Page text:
I’m in Love With Small Saga’s Guide Book

It’s dangerous to go alone! Take this.

Small Saga guide illustration
Darya Noghani, Ash S.

One of the lost joys in video games is the art of guidebooks. While they still exist, they feel like a rarity left to devoted collectors. Another rarity is the small pamphlet-like guides that used to sit inside a game’s case upon purchase, filled with lovingly crafted tips about the world the player was about to explore for the first time.

Small Saga, a new indie RPG whose animal-filled world is sure to delight anybody who grew up reading the Redwall series, enthralled me in its opening hours. But one of the things that has delighted me the most about Small Saga in my limited time wasn’t in the game at all: the charming guidebook that accompanies the game, drawing the player even more into this unique world.

I’ve been following Small Saga’s development for over a year, so when the game finally released on November 16th, I was quick to purchase it. And while I could have bought the game’s standard edition for $19.99, I instead sprung for the deluxe edition available on itch.io for $26.99. This gave me access to the base game as well as its soundtrack and PDF file of the game’s guide.

This isn’t just a by-the-numbers game guide that lays out where to go, who to talk to, and how to beat every boss. Rather, this is “A Travelling Mouse’s Guide to the Kingdom of Rodentia.” The guide acts as an in-world traveler's guide to the setting of Small Saga, almost like something you would read before traveling abroad. Here’s where to get the best drinks, here’s what inn to stay at, and what is the best mode of transportation. All of these questions and tips are addressed by the guide in a delightful fashion that makes you want to spend more time in Rodentia.

As a companion piece to Small Saga, the guide is impressive, especially due to the unique challenge of writing an in-world guide that is helpful to the player without devolving into tedium. “A Travelling Mouse’s Guide” walks that line beautifully by leaning into the wonder and intrigue of a travel guide that doesn’t spell out how to do everything in a game, rather it offers interesting attractions, and identifies local customs that the player then has to translate into their own experience inside Small Saga.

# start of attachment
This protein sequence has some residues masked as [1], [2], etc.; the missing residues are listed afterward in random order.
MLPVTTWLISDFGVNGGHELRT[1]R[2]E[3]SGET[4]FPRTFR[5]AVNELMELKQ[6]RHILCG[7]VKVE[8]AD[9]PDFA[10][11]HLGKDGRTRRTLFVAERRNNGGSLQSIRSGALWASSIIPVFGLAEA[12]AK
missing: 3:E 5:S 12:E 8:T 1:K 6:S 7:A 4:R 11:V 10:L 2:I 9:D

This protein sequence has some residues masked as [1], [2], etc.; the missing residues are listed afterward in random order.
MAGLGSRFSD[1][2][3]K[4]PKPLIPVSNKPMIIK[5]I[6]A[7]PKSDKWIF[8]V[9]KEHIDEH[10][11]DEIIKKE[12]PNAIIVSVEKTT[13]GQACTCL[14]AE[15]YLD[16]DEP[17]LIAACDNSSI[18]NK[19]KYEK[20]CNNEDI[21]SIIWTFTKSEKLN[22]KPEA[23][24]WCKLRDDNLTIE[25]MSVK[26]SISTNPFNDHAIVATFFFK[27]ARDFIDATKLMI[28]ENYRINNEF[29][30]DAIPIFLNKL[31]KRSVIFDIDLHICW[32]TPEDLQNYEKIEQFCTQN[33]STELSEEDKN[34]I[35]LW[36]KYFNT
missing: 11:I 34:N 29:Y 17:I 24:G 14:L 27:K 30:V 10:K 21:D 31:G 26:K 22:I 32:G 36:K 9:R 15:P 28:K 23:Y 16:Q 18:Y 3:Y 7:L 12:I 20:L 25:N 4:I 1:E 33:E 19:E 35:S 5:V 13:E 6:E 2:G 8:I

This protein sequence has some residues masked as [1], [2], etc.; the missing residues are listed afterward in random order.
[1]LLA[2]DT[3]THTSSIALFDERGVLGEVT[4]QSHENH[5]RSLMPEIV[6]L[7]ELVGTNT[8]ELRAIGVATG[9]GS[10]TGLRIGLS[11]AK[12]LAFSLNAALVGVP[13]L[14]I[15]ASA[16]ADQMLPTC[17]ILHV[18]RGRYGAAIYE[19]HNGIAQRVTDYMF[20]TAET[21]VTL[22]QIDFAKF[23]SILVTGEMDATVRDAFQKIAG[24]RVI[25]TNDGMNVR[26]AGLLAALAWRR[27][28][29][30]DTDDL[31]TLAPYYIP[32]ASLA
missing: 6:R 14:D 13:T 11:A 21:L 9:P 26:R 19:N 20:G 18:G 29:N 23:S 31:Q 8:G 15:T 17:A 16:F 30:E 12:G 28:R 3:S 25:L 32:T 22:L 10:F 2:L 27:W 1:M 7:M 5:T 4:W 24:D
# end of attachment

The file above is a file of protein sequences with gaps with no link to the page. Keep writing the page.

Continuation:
Darya Noghani, Ash S.
Darya Noghani, Ash S.
1 / 2

One excerpt I am particularly charmed by: “No, the Twisted Tails is not the finest pub in Murida,” the writer says, discussing a local bar, “The glasses are dirty, the regulars are curt, and the knife darts is, quite frankly, terrifying. But it might just offer the quintessential Muridan pub experience.”

I don’t know what is waiting for me at the Twisted Tails, but now I am sure that it will be a worthwhile stop. Will everything help you progress the main story? No, but you’ll find something off the beaten path that might be just as interesting.

Scattered throughout the guide’s nearly 30 pages are also a number of illustrations (all by Ash S.) that give a new perspective on how the residents of Rodentia view the world. It’s a cartoonish contrast to the game’s stunning pixel design that feels brimming with life and a sense of adventurous wonder more akin to vacation than a grand fantasy adventure. You get the feeling that any NPC in the game could have a copy of “A Travelling Mouse’s Guide” stuck in their back pocket to see the sights even if they aren’t trying to navigate the world to end god as protagonist Verm is.

“A Travelling Mouse’s Guide to the Kingdom of Rodentia” is not necessary at all to finish Small Saga. It doesn’t entirely have the usefulness of a traditional game guide. Yet through charming art and humorous but effective writing, it feels like an essential companion to immersing oneself in the game’s spectacular world. I for one wouldn’t be caught dead in Rodentia without my trusty copy.

Small Saga is now available on PC via Steam and itch.io.

Related Tags